13. Perioperative Antimicrobial Prophylaxis in Higher BMI (>30) Patients: Do We Achieve Therapeutic Levels? Percent Therapeutic Activity of Serum/Tissue Concentrations Compared to Surgical Isolate Susceptibility (2002-2004/2006-2009) to Cefazolin Following 2 gm (N = 38) and 3 gm (N = 40) Perioperative Dosing Regimen 2-gma 3-gmb Organism N Serum Tissue N Serum Tissue S. aureus 70 68.6% 27.1% 92 87.5% 68.5% S. epidermidis110 34.5% 10.9% 156 64.5% 49.6% E. coli 85 75.3% 56.4% 101 92.4% 86.5% Kl. pneumoniae 55 80%65.4% 49 96.8% 98.4% a period covering 2001-2003 b period covering 2006-2009 aEdmiston et al, Surgery 2004;136:738-747 bEdmiston et al., In Press 2011: Surgical Infection

  14. Effect of Maternal Obesity on Tissue Concentration Of Prophylactic Cefazolin During Cesarean Delivery Pevzner L, Edmiston CE, et al. Obstet & Gynecol 2011;117:877-882

  15. Perioperative Cefazolin Prophylaxis During Cardiovascular Surgery: Are Therapeutic Levels Impacted by BMI?* Percent (%) N = 10/Group *% therapeutic level versus BMI and cefazolin breakpoint Surgical Microbiology Research Laboratory 2011

  16. Best Practice # 1: All surgical patients will receive a minimum dose of 2 gram unless their BMI is >30 – Then the correct dose is 3 grams • Please Note: All surgical procedures at Froedtert Hospital are viewed as SCIP-eligible procedures

  17. Risk Reduction Begins on the Front-EndQuantitativeMicrobial Recovery from the Skin Surface* • Scalp 6.0 Log10cfu/cm2 • Axilla 5.5 Log10cfu/cm2 • Abdomen 4.3 Log10cfu/cm2 • Forearm 4.0 Log10cfu/cm2 • Hands 4.0-6.6 Log10cfu/cm2 • Perineum 7.0-11.0 Log10cfu/cm2 *Surgical Microbiology Research Laboratory 2010 – Medical College of Wisconsin, Department of Surgery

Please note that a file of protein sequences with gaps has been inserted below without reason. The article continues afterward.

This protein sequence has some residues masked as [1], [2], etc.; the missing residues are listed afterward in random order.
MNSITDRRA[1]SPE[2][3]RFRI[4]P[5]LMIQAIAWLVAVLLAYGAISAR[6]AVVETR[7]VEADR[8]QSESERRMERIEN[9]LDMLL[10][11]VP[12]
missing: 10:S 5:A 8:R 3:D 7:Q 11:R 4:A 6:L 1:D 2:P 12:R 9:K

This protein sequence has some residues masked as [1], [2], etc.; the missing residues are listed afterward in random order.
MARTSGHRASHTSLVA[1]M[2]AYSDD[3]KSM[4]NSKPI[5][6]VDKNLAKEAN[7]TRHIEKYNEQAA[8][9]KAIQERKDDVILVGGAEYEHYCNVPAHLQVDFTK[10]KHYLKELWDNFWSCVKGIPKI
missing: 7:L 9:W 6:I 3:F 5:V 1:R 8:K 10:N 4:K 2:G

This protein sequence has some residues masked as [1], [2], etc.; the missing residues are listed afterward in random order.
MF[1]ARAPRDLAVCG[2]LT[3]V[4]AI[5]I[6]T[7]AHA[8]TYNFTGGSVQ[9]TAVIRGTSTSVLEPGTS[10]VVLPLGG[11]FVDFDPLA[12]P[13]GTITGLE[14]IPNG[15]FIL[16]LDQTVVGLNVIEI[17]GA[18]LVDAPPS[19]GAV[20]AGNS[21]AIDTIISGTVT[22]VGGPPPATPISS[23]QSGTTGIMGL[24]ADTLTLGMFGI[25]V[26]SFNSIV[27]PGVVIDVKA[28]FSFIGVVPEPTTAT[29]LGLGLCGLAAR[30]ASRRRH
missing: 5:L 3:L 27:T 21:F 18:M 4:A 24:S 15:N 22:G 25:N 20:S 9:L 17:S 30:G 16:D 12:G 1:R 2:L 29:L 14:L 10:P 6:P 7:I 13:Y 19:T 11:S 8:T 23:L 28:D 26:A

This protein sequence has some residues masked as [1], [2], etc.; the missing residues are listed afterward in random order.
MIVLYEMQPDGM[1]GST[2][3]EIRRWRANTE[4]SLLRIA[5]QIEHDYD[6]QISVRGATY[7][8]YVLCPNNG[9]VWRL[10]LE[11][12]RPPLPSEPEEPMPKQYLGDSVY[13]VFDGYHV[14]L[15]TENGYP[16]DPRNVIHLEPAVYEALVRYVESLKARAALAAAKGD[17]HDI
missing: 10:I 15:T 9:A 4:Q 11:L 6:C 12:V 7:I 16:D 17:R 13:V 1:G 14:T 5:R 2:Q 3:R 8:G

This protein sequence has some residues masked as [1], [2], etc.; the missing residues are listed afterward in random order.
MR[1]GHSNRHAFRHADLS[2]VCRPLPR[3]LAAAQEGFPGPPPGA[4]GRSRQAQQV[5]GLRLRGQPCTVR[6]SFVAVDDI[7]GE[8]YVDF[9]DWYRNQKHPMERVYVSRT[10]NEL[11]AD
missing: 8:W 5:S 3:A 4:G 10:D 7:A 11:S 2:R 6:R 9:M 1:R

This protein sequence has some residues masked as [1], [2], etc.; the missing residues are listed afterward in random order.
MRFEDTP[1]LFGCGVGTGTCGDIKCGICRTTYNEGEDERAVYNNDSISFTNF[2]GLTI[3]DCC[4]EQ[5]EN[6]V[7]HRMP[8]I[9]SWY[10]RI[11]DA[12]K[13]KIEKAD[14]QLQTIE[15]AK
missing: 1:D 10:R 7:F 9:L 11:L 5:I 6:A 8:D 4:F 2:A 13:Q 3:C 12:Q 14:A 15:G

18. Mean Chlorhexidine Gluconate (CHG) Skin Surface Concentrations (µg/ml+SD) Compared to MIC90(5 µg/ml) for Staphylococcal Surgical Isolates Including MRSAa Subgroups (mean C, µg/ml) Pilotb 1 2 Groups (4%) (4% Aqueous) (2% Cloths) [CCHG/MIC90] p-value Group A (20) evening (1X) 3.7+2.5 24.4+5.9 436.1+91.2 0.9 4.8 87.2 <0.001 Group B (20) morning (1X) 7.8+5.6 79.2+26.5 991.3+58.2 1.9 15.8 198.2 <0.0001 Group C (20) both (2X) 9.9+7.1 126.4+19.4 1745.5+204.3 2.5 25.3 349.1 <0.0001 a N = 90 Edmiston et al, J Am Coll Surg 2008;207:233-239 Edmiston et al, AORNJ 2010;92:509-518 b Pilot group N = 30

  19. Preadmission Showering/Cleansing Skin Preparations as a Pathwayto Improving Patient Outcomes (Evidence-Based) • Reducing the risk of SSI in orthopaedic surgery • Standardized precleansing initiative (CHG cloths) in total joint patients (night before/morning of surgery) • 50% overall reduction in SSI Eiselt - Orthopaedic Nursing 2009;28:141-145 • Bundling risk reduction strategies – Quality initiative • MRSA prescreening in orthopaedic, obstetric, bariatric patients – decolonization + precleansing with 2% CHG • >60% overall reduction in SSI • >75% reduction in MRSA SSI Lipke VL Hyott AS. AORNJ 2010’;62:288-296 • Eradication of MRSA in orthopaedic patients • 60% reduction in MRSA infections • 40% reduction in MSSA infection • Kim et al. J Bone Joint Surg 2010;92;1820-1826

  20. Best Practice # 2: All patients undergoing an elective surgical procedure will take a minimum of 2 CHG antiseptic shower/cleansings using a standardized regimen – The CHG must be supplied to the patient by the hospital

  21. Why Should We Consider Chlorhexidine Gluconate (CHG)? • Persistent antimicrobial activity for up to 6 hours 1, 5 • Documented residual activity and repeat applications will maximize antimicrobial effect 2, 5 • Rapid bactericidal action 3, 5 • Has good to excellent activity against gram-positive and gram-negative bacteria 4, 5 • CHG activity is not adversely impacted by either blood or tissue proteins 5 1. Larson E, APIC guidelines for infection control practice: guideline for use of topical antimicrobial agents. Am J Infect Control. 1988;16(6):253-65; 2. Paulson D, Am J Infect Control. 1993;21:205-9; 3. Denton GW, Chlorhexidine. In Seymour S. Block (Ed.) Disinfection, sterilization, and preservation. 4th Ed., Lea & Febiger, Williams & Wilkins, Media PA, 1991:279; 4. Mangram AJ, et al., Guideline for prevention of surgical site infection, 1999. Centers for Disease Control and Prevention, Hospital Infection Control Practices Advisory Committee, Atlanta GA.; 5. Edmiston CE et al. Am J Infection Control 2007;35:89.